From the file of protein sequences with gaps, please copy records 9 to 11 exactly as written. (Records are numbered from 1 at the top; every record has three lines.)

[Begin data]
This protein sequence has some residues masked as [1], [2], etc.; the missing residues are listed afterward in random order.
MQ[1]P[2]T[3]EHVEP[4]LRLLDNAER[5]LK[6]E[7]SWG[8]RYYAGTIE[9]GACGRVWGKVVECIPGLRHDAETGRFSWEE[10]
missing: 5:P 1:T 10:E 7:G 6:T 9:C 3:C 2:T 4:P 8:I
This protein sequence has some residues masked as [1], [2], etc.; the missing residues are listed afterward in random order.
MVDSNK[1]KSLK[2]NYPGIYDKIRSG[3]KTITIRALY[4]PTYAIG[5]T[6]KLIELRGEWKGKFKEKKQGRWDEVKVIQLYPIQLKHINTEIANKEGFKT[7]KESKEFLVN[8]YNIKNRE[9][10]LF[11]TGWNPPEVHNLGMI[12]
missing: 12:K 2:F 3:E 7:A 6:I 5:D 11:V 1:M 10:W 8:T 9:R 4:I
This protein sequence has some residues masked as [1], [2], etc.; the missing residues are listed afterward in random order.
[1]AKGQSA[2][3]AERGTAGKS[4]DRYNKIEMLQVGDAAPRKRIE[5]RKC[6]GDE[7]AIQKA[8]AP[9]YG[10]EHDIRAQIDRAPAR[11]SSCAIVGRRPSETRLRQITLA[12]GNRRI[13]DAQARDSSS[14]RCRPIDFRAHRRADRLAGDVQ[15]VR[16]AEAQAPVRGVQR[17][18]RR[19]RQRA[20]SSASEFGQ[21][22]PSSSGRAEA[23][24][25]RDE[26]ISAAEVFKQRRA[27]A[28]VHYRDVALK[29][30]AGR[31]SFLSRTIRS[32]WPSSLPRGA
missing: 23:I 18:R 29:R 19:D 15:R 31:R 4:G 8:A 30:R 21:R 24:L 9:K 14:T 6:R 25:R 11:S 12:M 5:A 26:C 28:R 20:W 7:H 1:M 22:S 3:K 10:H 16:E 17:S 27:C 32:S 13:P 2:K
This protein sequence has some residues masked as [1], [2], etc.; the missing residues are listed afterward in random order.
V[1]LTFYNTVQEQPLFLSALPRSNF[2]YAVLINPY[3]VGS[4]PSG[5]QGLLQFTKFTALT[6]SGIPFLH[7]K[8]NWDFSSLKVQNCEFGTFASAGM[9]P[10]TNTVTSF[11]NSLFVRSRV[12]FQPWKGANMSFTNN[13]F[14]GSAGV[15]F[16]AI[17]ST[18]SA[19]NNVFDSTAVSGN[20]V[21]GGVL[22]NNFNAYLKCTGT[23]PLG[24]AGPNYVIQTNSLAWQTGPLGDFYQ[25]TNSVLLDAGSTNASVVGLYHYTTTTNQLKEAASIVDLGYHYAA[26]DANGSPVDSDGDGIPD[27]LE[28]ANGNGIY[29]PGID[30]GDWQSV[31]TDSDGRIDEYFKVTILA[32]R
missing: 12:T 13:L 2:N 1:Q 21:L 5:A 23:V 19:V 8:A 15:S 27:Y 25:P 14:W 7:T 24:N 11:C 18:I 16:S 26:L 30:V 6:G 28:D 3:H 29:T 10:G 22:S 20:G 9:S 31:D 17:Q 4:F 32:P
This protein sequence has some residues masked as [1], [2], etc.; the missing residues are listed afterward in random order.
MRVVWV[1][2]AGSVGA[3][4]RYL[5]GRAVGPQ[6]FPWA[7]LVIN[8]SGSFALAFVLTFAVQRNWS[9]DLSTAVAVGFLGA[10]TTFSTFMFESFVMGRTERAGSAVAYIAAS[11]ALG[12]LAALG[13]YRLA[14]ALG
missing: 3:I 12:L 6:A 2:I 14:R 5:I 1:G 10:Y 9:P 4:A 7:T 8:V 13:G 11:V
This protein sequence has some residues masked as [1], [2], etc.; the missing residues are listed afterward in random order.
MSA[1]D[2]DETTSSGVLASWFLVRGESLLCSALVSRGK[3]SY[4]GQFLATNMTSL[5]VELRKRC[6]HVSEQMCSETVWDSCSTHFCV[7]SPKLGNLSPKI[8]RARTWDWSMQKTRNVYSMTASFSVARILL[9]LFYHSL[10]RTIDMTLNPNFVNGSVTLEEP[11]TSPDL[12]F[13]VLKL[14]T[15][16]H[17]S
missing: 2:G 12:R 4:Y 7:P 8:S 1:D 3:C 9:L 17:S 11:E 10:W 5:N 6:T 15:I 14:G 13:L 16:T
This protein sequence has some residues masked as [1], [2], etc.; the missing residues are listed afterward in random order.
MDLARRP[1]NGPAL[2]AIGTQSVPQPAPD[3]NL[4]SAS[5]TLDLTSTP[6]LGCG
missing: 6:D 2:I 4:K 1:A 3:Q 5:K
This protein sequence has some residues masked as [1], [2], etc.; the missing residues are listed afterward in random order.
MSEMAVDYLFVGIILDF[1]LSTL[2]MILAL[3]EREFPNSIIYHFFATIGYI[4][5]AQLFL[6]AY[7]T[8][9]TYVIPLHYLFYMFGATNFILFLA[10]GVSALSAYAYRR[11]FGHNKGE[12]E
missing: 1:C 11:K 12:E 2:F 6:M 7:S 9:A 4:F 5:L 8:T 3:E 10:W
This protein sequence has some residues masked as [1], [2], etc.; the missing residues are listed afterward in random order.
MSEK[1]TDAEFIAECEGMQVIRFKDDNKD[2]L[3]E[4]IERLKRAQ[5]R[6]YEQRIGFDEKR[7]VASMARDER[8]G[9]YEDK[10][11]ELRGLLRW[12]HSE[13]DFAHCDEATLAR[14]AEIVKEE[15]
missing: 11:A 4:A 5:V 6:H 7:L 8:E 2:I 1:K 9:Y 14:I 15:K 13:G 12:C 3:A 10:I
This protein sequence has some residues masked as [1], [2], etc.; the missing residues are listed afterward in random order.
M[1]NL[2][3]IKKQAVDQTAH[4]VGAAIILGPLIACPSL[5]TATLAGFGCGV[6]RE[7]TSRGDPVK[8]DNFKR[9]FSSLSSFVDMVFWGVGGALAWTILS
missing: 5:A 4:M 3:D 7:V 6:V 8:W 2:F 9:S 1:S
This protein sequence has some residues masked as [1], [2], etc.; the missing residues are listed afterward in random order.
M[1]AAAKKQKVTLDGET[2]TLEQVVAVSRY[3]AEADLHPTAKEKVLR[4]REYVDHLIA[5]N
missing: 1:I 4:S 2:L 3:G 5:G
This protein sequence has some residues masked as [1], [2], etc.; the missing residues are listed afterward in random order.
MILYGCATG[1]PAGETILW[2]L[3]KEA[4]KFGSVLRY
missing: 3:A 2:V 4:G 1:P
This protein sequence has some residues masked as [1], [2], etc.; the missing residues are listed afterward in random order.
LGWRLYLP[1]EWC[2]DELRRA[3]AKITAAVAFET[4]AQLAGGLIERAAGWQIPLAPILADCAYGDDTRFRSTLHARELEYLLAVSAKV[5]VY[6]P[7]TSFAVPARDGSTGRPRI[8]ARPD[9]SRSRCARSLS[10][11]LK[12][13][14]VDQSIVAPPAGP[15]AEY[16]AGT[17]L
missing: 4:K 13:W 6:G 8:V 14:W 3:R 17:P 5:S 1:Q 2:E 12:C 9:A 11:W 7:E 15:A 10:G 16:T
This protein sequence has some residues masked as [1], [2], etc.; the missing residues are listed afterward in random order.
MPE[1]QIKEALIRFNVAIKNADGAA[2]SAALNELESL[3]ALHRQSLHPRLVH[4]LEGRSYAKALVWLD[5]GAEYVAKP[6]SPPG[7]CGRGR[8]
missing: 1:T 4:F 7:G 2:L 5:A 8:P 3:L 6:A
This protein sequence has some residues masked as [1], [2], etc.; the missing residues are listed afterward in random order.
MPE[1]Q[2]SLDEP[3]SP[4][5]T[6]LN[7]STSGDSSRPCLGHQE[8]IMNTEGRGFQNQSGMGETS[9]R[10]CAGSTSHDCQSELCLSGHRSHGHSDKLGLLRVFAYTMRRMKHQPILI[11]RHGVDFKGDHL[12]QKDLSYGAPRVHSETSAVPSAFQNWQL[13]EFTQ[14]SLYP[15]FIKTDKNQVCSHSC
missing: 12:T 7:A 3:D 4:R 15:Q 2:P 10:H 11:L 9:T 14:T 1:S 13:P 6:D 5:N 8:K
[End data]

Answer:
This protein sequence has some residues masked as [1], [2], etc.; the missing residues are listed afterward in random order.
MSEK[1]TDAEFIAECEGMQVIRFKDDNKD[2]L[3]E[4]IERLKRAQ[5]R[6]YEQRIGFDEKR[7]VASMARDER[8]G[9]YEDK[10][11]ELRGLLRW[12]HSE[13]DFAHCDEATLAR[14]AEIVKEE[15]
missing: 11:A 4:A 5:V 6:H 7:L 8:E 2:I 1:K 9:Y 14:I 15:K 13:G 12:C 3:A 10:I
This protein sequence has some residues masked as [1], [2], etc.; the missing residues are listed afterward in random order.
M[1]NL[2][3]IKKQAVDQTAH[4]VGAAIILGPLIACPSL[5]TATLAGFGCGV[6]RE[7]TSRGDPVK[8]DNFKR[9]FSSLSSFVDMVFWGVGGALAWTILS
missing: 5:A 4:M 3:D 7:V 6:V 8:W 2:F 9:S 1:S
This protein sequence has some residues masked as [1], [2], etc.; the missing residues are listed afterward in random order.
M[1]AAAKKQKVTLDGET[2]TLEQVVAVSRY[3]AEADLHPTAKEKVLR[4]REYVDHLIA[5]N
missing: 1:I 4:S 2:L 3:G 5:G